To an employee, the downtown offices of Orlando Weekly are a wonderland of amenities: ample parking, state-of-the-art day-care center, 24-hour aromatherapist on the premises. But what many area residents don't know is that one of our building's best features is maintained solely for the benefit of the general public. Thanks to thoughtful grants from the State of Florida and Firehouse Subs LLC, we are able to offer an extensive reading library full of historical volumes and other artifacts that provide a rich portrait of Central Florida life. Curious visitors are encouraged to drop in any old time and while away the hours in our oak-paneled reading room, rifling contentedly through the vintage tomes and reference materials that line the walls. Here are some of the priceless treasures to be found in our permanent collection.
•The Taverns of Orlando: An Annotated History Out of print since 1979, Rollins College professor Foster West's meticulously researched, leather-bound guide to local watering holes starts with Old Earl's Place where thirsty Klansmen went to unwind and wet their whistles after the Ocoee riots and goes right up to the institution of the modern sports bar, covering all of the vast ideological ground in between. Most of the establishments West mentions are gone now, and so is he he fell victim to liver failure after completing his seven-semester, publish-or-perish project in late '78. (Read the whole sad story in fellow faculty member Curt Gardner's Untimely Death? We Smelled It on Him, available for your perusal in our library's biography section.)
•The Broad Stays in the Tank The gills-and-all memoir of Weeki Wachee mermaid Marian Carmichael has been assailed for its bitterness, yet there's never been a better or more thorough exposé of the Sunshine State's unique leisure substrata. Get the Weeki Wachee story straight from the fish's mouth, thrilling to Carmichael's eyewitness accounts of financial shenanigans, improper staff/guest liaisons and rampant HTH abuse. In our library, we offer the hard-to-find hardcover edition, complete with a controversial chapter that "outed" four Baptist ministers as tailfin fetishists and caused the book to be recalled two months after its release.
•The Last Cracker Photo-Essay This pictorial study by amateur photojournalist (and Crealdé School of Art '00 dropout) Wanda Harrison affords an up-close look at a vanishing breed of men and women. With a biographical eye Diane Arbus might envy, Harrison depicts a typical day in the life of Lazarus T. Murphy, a wizened local born in Christmas, retired to Eustis who is commonly recognized as the last living vestige of Central Florida's "cracker" culture. Follow the colorful "Murph" on his rounds from the free clinic to the package store and back again, each stop a potential last chance to transform the world around him with his old-fashioned ways and homespun wisdom. And notice the dawning discomfort on the faces of everyone Murphy meets as they realize that this "quaint" relic of a simpler time is actually just another semicoherent, dyspeptic and hopelessly inappropriate old sonofabitch in desperate need of a delousing.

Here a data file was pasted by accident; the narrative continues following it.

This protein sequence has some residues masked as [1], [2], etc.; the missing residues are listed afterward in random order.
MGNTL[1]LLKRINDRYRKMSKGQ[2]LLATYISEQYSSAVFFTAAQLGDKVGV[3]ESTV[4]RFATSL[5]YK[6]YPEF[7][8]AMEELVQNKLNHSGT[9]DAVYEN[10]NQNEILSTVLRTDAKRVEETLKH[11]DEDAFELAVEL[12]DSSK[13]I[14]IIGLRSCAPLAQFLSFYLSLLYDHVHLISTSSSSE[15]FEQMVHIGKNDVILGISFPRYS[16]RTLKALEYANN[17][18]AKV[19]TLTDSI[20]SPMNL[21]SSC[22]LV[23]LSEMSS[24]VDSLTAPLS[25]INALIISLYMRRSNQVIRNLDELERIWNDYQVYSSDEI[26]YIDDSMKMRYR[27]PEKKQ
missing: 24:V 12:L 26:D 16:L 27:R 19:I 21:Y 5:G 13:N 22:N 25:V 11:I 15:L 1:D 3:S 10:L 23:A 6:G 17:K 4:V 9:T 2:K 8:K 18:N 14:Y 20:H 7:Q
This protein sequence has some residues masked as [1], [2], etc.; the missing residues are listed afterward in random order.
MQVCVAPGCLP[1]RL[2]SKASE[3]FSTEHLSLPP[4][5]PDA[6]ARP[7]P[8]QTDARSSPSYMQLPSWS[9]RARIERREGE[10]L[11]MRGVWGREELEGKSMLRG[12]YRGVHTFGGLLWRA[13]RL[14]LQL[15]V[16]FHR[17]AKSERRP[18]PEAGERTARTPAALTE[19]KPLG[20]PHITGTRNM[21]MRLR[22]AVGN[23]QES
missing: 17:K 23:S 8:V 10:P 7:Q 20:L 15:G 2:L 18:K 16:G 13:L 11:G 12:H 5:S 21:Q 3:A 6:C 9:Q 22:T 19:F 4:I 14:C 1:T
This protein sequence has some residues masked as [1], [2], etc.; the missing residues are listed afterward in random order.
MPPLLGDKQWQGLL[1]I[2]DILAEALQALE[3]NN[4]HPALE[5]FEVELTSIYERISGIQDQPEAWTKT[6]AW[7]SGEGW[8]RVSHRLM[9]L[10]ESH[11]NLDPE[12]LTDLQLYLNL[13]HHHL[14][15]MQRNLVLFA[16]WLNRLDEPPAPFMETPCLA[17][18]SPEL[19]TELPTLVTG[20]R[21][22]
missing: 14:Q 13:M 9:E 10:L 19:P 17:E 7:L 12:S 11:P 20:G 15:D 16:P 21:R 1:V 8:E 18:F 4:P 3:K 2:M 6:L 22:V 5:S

•Kids' Letters to Michael Moore In what can only be described as a coup for our archival endeavors, we've been presented with the galleys to one of the fall's most eagerly awaited children's books. When America's tots want the straight story on the troubling Santa/Saudi connection, they put their trust in another jolly fat man: Michael Moore, the populist firebrand whose mailbag contains a higher-than-expected amount of missives from the underage. Months ahead of anyone else, read what our nation's youth had to ask Moore on the burning topics of homeland security, corporate crime and when it's OK to start wearing makeup. With his trademark, shoot-from-the-hip candor, the Michigan scrapper supplies the answers a fretful prepubescent population needs to hear. No matter what the question, his every response is essentially a variation on the statements, "Halliburton wants it that way" and/or "Because you're adopted."
•The Love Letters of Lord and Lady Farnsworth What would a library collection be without a portfolio of vintage correspondence that acts as a looking glass into yesteryear? In the late 1880s, English entrepreneur Lord Clark Farnsworth had to temporarily abandon his wife, Henrietta, in Orlando while he sought to blaze a trade route between South America and the area now known as the Sanford Flea Market. Separated for months, the pair affirmed their uncommonly affectionate relationship by trading lengthy letters almost daily. The lovers of today could take some pointers from the exquisitely poetic manner in which Lady Farnsworth expresses her longing to be reunited with her absent amour: "I beseech thee, leaveth me not in this hellhole; it stinketh of sulfur."
•Rose Madder We've got the books-on-tape version of Stephen King's 1995 bestseller. One of our former classified reps left it in the break room when she took off, along with two bottles of Zephyrhills and half a tub of cottage cheese. Tape No. 3 plays back a little slow for some reason, but what the Casselberry Public Library doesn't know won't hurt it. Especially since nobody's talking.
•Maps of Various Eras You don't know your community until you know what it looks like from above, which is why we maintain a comprehensive selection of area maps dating back to the mid-19th century. Comparing the formerly humble layout of Greater Orlando to today's sprawling metropolis will deepen any resident's understanding of land development, neighborhood gentrification, transportation routing and all the other Third-Reich-inspired social-engineering projects that have made this locality what it is today. As a side benefit, any visitor who can fold four maps correctly gets to take the fifth home; these things are driving us batty.